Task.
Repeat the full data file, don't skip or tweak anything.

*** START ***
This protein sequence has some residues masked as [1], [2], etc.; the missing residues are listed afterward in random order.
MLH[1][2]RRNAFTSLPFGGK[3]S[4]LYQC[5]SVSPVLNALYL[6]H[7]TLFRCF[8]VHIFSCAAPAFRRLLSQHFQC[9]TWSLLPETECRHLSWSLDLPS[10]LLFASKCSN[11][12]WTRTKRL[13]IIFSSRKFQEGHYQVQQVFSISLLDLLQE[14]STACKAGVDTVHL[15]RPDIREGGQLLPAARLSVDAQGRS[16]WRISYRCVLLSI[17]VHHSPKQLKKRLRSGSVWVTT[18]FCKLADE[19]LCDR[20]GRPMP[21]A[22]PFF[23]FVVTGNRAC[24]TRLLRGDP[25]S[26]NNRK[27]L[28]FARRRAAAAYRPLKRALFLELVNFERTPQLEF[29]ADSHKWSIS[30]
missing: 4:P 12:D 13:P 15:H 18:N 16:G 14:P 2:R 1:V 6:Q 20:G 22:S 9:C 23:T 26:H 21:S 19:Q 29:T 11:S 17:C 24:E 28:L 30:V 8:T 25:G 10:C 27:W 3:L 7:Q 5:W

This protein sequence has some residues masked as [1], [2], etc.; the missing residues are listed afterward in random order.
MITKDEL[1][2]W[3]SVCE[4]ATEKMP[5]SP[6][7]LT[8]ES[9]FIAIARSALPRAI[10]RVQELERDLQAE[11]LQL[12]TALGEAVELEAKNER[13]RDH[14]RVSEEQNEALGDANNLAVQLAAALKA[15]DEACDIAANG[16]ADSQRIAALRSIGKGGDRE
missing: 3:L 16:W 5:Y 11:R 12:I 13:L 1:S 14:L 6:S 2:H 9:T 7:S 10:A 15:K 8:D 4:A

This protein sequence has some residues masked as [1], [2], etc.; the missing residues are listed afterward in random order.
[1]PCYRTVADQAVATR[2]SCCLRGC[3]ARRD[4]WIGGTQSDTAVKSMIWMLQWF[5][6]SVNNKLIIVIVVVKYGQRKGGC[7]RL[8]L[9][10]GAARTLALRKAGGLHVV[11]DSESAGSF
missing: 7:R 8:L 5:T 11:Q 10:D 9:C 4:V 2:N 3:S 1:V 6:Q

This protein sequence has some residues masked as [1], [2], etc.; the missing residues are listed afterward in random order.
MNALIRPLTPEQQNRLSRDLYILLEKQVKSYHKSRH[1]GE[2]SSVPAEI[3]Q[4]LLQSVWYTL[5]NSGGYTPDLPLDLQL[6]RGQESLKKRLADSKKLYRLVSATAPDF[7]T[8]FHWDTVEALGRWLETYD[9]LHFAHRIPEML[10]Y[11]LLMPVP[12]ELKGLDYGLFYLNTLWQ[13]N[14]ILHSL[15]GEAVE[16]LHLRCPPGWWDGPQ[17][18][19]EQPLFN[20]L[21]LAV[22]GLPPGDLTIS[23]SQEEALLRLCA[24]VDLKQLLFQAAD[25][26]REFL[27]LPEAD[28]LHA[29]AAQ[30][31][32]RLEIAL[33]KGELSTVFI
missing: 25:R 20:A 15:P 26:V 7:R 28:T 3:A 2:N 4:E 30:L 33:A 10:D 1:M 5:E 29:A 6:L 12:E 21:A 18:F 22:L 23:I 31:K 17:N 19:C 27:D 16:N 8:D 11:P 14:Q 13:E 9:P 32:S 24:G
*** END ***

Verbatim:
This protein sequence has some residues masked as [1], [2], etc.; the missing residues are listed afterward in random order.
MLH[1][2]RRNAFTSLPFGGK[3]S[4]LYQC[5]SVSPVLNALYL[6]H[7]TLFRCF[8]VHIFSCAAPAFRRLLSQHFQC[9]TWSLLPETECRHLSWSLDLPS[10]LLFASKCSN[11][12]WTRTKRL[13]IIFSSRKFQEGHYQVQQVFSISLLDLLQE[14]STACKAGVDTVHL[15]RPDIREGGQLLPAARLSVDAQGRS[16]WRISYRCVLLSI[17]VHHSPKQLKKRLRSGSVWVTT[18]FCKLADE[19]LCDR[20]GRPMP[21]A[22]PFF[23]FVVTGNRAC[24]TRLLRGDP[25]S[26]NNRK[27]L[28]FARRRAAAAYRPLKRALFLELVNFERTPQLEF[29]ADSHKWSIS[30]
missing: 4:P 12:D 13:P 15:H 18:N 16:G 14:P 2:R 1:V 6:Q 20:G 22:S 9:C 23:T 26:H 21:S 19:Q 29:T 11:S 17:C 24:E 28:L 30:V 8:T 25:G 10:C 27:W 3:L 7:Q 5:W

This protein sequence has some residues masked as [1], [2], etc.; the missing residues are listed afterward in random order.
MITKDEL[1][2]W[3]SVCE[4]ATEKMP[5]SP[6][7]LT[8]ES[9]FIAIARSALPRAI[10]RVQELERDLQAE[11]LQL[12]TALGEAVELEAKNER[13]RDH[14]RVSEEQNEALGDANNLAVQLAAALKA[15]DEACDIAANG[16]ADSQRIAALRSIGKGGDRE
missing: 3:L 16:W 5:Y 11:R 12:I 13:L 1:S 14:L 6:S 2:H 9:T 7:S 10:A 15:K 8:D 4:A

This protein sequence has some residues masked as [1], [2], etc.; the missing residues are listed afterward in random order.
[1]PCYRTVADQAVATR[2]SCCLRGC[3]ARRD[4]WIGGTQSDTAVKSMIWMLQWF[5][6]SVNNKLIIVIVVVKYGQRKGGC[7]RL[8]L[9][10]GAARTLALRKAGGLHVV[11]DSESAGSF
missing: 7:R 8:L 5:T 11:Q 10:D 9:C 4:V 2:N 3:S 1:V 6:Q

This protein sequence has some residues masked as [1], [2], etc.; the missing residues are listed afterward in random order.
MNALIRPLTPEQQNRLSRDLYILLEKQVKSYHKSRH[1]GE[2]SSVPAEI[3]Q[4]LLQSVWYTL[5]NSGGYTPDLPLDLQL[6]RGQESLKKRLADSKKLYRLVSATAPDF[7]T[8]FHWDTVEALGRWLETYD[9]LHFAHRIPEML[10]Y[11]LLMPVP[12]ELKGLDYGLFYLNTLWQ[13]N[14]ILHSL[15]GEAVE[16]LHLRCPPGWWDGPQ[17][18][19]EQPLFN[20]L[21]LAV[22]GLPPGDLTIS[23]SQEEALLRLCA[24]VDLKQLLFQAAD[25][26]REFL[27]LPEAD[28]LHA[29]AAQ[30][31][32]RLEIAL[33]KGELSTVFI
missing: 25:R 20:A 15:P 26:V 7:R 28:T 3:A 2:N 4:E 30:L 33:A 10:D 1:M 5:E 29:A 6:L 12:E 21:A 18:F 22:L 23:I 31:K 17:N 19:C 27:D 16:N 8:D 11:P 14:Q 13:E 9:P 32:S 24:G